««Leaving home: the beginning of an exciting new chapter.»»
I stood in the driveway — waving and weeping — as my son drove himself off into the sunset. Or what really happened… off to college. We didn’t want to spoil this important sendoff, so our emotions were pushed down as we helped pack up his car. But when he actually drove off, a different story. That goodbye seemed like forever at the time. The feeling of loss was profound.
The word “grief” used to be reserved for when people died, not when they were just driving off to school. I knew, of course, that children had to leave home, so the attachment I felt at that moment surprised me. “Could my boy take care of himself?”
I’d been through this before when my first born left home so you’d think I’d already know it wouldn’t be forever. They just aren’t living with YOU anymore, silly. But at the moment of separation, honestly, you’d think I was never going to see them again.
In the case of my daughter, we drove her there and helped set up her new living space. I choked it back as we left but was weeping by the time we got to the car. In my mind, she looked so vulnerable, so small. “Could she take care of herself? Would she be all right?” It wasn’t until we got that first phone call from the dorm a week later that I could breathe again. Relief was audible.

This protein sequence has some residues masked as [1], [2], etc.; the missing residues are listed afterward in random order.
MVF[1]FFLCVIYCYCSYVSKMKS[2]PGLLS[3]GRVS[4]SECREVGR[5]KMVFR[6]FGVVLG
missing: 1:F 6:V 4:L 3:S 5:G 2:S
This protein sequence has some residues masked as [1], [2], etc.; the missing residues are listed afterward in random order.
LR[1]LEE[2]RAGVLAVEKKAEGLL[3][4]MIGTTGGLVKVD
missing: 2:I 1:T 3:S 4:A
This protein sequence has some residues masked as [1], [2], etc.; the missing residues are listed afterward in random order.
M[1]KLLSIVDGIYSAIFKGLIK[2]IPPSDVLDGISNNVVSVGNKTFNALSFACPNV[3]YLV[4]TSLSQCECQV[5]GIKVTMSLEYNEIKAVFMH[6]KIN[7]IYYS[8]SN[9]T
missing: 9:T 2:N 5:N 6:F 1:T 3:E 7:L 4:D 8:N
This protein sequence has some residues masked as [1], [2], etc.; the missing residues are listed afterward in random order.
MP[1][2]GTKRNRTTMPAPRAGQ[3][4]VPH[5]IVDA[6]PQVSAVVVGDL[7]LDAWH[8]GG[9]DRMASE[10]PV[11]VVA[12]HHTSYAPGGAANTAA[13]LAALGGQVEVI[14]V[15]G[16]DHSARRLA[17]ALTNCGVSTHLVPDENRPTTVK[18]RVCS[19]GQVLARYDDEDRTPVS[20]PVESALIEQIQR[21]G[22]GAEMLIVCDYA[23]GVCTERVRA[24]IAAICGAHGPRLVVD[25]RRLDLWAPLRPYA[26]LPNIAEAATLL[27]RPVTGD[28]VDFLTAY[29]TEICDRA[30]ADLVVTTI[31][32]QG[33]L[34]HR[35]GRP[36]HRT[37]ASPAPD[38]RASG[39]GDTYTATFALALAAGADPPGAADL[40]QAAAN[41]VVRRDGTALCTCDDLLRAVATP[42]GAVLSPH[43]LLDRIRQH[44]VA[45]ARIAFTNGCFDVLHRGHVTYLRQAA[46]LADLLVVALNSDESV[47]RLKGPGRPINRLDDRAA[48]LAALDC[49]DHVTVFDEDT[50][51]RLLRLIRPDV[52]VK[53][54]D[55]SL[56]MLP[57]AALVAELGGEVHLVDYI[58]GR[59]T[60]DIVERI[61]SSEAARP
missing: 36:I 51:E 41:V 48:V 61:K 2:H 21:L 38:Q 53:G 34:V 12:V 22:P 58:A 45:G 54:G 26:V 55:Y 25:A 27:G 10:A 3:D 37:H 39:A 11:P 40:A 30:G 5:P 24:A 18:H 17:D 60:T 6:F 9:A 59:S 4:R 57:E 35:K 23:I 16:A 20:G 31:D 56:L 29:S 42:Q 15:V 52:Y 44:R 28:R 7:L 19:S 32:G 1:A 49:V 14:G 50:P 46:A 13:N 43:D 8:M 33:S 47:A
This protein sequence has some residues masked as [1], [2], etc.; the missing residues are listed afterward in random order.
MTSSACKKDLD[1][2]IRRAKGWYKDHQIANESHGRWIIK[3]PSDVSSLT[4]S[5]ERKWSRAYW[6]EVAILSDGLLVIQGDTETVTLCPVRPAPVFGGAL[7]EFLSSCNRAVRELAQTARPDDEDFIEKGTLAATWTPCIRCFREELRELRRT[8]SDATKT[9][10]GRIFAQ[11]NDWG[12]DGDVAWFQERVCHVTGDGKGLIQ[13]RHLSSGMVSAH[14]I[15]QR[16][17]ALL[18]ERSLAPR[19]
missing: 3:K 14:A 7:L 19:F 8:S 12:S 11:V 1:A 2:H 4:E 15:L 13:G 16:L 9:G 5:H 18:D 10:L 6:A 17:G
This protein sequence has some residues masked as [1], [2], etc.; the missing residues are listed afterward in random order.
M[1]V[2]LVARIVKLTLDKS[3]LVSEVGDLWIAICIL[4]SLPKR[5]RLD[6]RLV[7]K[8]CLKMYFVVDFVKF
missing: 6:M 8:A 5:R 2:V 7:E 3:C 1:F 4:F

In hindsight, my strong emotions at those times were totally unrealistic. By the time your kids are 18, they can’t wait to be on their own. I’m now fairly certain that my daughter was celebrating her freedom the minute we closed the door, and that my son rocked to his favorite heavy metal band all three hours of the trip. Just look at his smile before takeoff! Aaah, parenthood, what we don’t know could fill volumes.
Loss comes in many flavors. I know people who didn’t bat an eye when their father died, but were clearly traumatized by the loss of their youth. They’re mortified by getting older and do everything possible to keep it from happening. The comparison seems absurd, but that change is very real to them and is impacting their whole life. Sometimes it takes a long time to adjust to things being different than before.
When I first decided to write a book to help people through their grief, my intent was
that it be about all loss, not just the kind that happens
through death. And one of the first reviews Emerging from the Heartache of Loss got was from a woman who wished she’d had it during her divorce.
Every year about this time my thoughts turn to all those mothers who might be going through the same roller coaster ride I did. Fathers, too, but they’re good at hiding that soft side of themselves.